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Lower homeless figures need further analysis, says Focus Ireland

By Ann Marie Foley - 20 February, 2020

At least some of the fall in the number of those who are homeless can be attributed to people returning to their family home at Christmas.

This is according to Focus Ireland, which commented that there was an “unprecedented drop” in the number of people recorded as accessing emergency accommodation during the Christmas week according to data published in the lead-up to the election.

“A fall in family homelessness had been expected in December, as there is an established seasonal pattern of fewer families entering homelessness, with some families temporarily staying with friends or families at Christmas time. But the fall in December 2019 was much greater than expected,” stated Mike Allen, Director of Advocacy, Focus Ireland, in a blog.

He added that the next figures, due to be published later in February, will be needed to give a complete understanding as to whether the drop in homelessness is a “blip” or a more sustained trend.

Separately, in her keynote address at the UN Commission for Social Development in New York, former President of Ireland Dr Mary McAleese said “in the month before the national election held last week, for the first time, the homelessness figures showed a slight drop”.

The former president told the UN conference on homelessness that “it would be a brave person” who would claim that “we are now on top of the situation and can look forward soon to an end to homelessness”.

In its blog Focus Ireland said the data shows that the overall number of people in emergency accommodation dropped by 717 between November and December 2019. There were month-on-month decreases across all demographic and accommodation categories represented in the Department of Housing’s reports.

From November to December 2019, the fall in the number of children in families who were homeless was the highest recorded, dropping by 330 nationally, with 229 of these families in Dublin.

Because the drop in family homelessness was expected, Focus Ireland stated that the fall in the number of homeless single adults without children was “the most notable drop”.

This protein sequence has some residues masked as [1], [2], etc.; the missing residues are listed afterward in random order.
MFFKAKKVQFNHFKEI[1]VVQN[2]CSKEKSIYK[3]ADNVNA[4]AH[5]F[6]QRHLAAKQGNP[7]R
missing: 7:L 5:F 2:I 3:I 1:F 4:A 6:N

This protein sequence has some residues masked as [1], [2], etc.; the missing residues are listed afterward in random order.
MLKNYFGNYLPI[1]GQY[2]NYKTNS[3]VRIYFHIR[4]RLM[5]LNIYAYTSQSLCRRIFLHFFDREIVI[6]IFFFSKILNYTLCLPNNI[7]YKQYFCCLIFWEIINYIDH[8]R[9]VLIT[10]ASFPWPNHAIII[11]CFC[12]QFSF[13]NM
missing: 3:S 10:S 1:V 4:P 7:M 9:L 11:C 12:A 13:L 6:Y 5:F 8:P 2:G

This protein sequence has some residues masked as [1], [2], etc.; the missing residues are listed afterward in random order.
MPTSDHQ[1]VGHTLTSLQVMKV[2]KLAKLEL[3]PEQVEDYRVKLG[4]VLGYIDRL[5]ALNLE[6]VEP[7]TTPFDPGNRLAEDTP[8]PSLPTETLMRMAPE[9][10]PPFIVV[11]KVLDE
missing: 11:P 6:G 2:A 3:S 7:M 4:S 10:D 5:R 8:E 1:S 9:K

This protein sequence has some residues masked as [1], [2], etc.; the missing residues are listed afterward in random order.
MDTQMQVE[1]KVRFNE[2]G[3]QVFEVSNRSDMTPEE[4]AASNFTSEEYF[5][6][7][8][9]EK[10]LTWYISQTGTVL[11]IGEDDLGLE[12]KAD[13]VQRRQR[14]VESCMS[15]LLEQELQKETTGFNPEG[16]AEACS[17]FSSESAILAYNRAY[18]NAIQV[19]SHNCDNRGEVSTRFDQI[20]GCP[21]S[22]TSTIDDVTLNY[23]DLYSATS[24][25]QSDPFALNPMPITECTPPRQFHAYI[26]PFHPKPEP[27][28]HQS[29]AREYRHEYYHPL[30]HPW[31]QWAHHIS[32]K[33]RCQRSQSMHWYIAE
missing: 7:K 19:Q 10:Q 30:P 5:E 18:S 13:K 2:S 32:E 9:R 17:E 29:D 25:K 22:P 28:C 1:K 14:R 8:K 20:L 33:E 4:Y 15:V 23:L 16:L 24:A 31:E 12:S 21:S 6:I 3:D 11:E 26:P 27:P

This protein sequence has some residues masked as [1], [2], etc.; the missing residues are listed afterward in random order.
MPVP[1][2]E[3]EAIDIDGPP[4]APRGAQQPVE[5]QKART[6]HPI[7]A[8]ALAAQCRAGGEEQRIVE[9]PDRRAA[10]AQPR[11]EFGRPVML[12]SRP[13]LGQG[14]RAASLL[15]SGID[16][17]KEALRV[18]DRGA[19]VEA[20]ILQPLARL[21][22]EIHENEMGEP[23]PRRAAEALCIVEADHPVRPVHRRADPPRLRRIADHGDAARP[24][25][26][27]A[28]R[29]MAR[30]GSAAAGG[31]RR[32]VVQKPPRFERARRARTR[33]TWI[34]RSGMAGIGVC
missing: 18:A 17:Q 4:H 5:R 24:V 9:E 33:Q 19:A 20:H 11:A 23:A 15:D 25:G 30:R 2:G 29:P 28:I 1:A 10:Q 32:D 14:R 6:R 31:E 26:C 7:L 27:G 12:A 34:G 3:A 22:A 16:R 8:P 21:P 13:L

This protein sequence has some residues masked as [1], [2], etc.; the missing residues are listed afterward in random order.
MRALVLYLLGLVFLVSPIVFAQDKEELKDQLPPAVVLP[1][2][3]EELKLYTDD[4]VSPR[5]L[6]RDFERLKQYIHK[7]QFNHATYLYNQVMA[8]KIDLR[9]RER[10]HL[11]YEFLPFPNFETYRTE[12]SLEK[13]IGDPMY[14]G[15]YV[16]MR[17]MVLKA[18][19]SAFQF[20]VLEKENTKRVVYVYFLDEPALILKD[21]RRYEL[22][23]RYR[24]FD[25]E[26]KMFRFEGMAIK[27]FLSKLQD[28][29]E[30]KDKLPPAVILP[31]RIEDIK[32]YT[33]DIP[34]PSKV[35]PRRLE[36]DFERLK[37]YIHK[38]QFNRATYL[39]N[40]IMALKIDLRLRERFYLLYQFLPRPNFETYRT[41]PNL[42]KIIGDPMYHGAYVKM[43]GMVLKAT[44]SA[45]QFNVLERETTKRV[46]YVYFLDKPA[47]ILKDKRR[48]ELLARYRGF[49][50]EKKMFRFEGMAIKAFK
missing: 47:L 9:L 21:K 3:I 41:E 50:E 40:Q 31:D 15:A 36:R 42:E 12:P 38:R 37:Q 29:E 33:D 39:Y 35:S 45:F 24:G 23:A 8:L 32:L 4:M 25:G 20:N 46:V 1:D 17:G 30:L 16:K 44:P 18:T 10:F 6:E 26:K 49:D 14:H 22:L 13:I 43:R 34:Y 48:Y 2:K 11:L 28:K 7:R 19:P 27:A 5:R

In previous years, the number of single adults who are homeless has risen during December, but this total sharply declined by 180 people in December 2019. (Dublin accounted for 101 of this total.)

“The number of single adults homeless dropped and this was the main reason for the dramatic fall in the overall total number of people who were homeless in December 2019,” the writer stated.

Single adults often avail of temporary “cold weather” accommodation, which is provided to reduce the number of people who are rough sleeping or squatting in unsafe places during the cold weather. However, the writer states that it really is impossible at this stage to fully understand the factors that resulted in the sudden decline in single adult homelessness in December 2019. This is not a reason to assume it is just “a blip”, as the December 2019 decline was the first since 2014 where there has not been an annual increase in the number of people in emergency accommodation.

Focus Ireland cautioned that there is ongoing heavy reliance on HAP (Housing Assistance Payment) and the private rental market to facilitate exits out of emergency accommodation. HAP tenancies are not permanent social homes and tenants remain at risk from the same market forces which first fueled the housing crisis.

“The number of people exiting into local authority or approved housing body lettings remains comparatively low and has not increased significantly in 2019, despite an increase in housing unit completions,” stated the writer.

He concluded that once the homeless figures for January 2020 are available at the end of February there may be better insight as to whether the many “small positive factors will continue to grow and whether the more dramatic shifts will reverse or not.”

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